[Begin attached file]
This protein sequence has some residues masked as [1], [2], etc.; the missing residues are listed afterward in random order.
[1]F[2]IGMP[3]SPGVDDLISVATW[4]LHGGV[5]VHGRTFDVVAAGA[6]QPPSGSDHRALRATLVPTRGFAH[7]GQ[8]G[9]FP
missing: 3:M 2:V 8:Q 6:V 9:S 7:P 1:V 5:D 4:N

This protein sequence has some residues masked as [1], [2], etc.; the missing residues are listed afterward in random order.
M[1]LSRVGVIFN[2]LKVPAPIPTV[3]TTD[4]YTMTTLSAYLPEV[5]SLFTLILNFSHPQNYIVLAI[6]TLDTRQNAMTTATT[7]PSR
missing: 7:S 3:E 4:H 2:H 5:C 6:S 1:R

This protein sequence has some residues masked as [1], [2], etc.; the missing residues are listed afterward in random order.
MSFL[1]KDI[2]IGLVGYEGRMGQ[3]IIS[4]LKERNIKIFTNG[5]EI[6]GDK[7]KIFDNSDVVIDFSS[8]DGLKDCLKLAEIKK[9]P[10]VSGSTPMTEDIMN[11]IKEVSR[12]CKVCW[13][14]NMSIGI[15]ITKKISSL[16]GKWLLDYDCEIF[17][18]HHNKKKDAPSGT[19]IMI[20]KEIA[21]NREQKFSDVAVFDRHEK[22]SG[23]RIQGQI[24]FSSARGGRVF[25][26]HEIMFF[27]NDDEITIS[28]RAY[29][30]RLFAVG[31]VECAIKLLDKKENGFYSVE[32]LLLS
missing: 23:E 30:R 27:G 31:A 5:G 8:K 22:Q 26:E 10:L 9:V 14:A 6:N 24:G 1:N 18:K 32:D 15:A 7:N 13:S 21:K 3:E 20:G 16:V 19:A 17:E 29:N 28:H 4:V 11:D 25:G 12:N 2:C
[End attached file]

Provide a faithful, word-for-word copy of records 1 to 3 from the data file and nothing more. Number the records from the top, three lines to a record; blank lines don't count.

This protein sequence has some residues masked as [1], [2], etc.; the missing residues are listed afterward in random order.
[1]F[2]IGMP[3]SPGVDDLISVATW[4]LHGGV[5]VHGRTFDVVAAGA[6]QPPSGSDHRALRATLVPTRGFAH[7]GQ[8]G[9]FP
missing: 3:M 2:V 8:Q 6:V 9:S 7:P 1:V 5:D 4:N

This protein sequence has some residues masked as [1], [2], etc.; the missing residues are listed afterward in random order.
M[1]LSRVGVIFN[2]LKVPAPIPTV[3]TTD[4]YTMTTLSAYLPEV[5]SLFTLILNFSHPQNYIVLAI[6]TLDTRQNAMTTATT[7]PSR
missing: 7:S 3:E 4:H 2:H 5:C 6:S 1:R

This protein sequence has some residues masked as [1], [2], etc.; the missing residues are listed afterward in random order.
MSFL[1]KDI[2]IGLVGYEGRMGQ[3]IIS[4]LKERNIKIFTNG[5]EI[6]GDK[7]KIFDNSDVVIDFSS[8]DGLKDCLKLAEIKK[9]P[10]VSGSTPMTEDIMN[11]IKEVSR[12]CKVCW[13][14]NMSIGI[15]ITKKISSL[16]GKWLLDYDCEIF[17][18]HHNKKKDAPSGT[19]IMI[20]KEIA[21]NREQKFSDVAVFDRHEK[22]SG[23]RIQGQI[24]FSSARGGRVF[25][26]HEIMFF[27]NDDEITIS[28]RAY[29][30]RLFAVG[31]VECAIKLLDKKENGFYSVE[32]LLLS
missing: 23:E 30:R 27:G 31:A 5:G 8:K 22:Q 26:E 10:L 9:V 14:A 6:N 24:G 1:N 18:K 32:D 15:A 7:N 13:S 21:K 3:E 20:G 16:V 19:A 17:E 29:N 28:H 4:V 11:D 25:G 12:N 2:C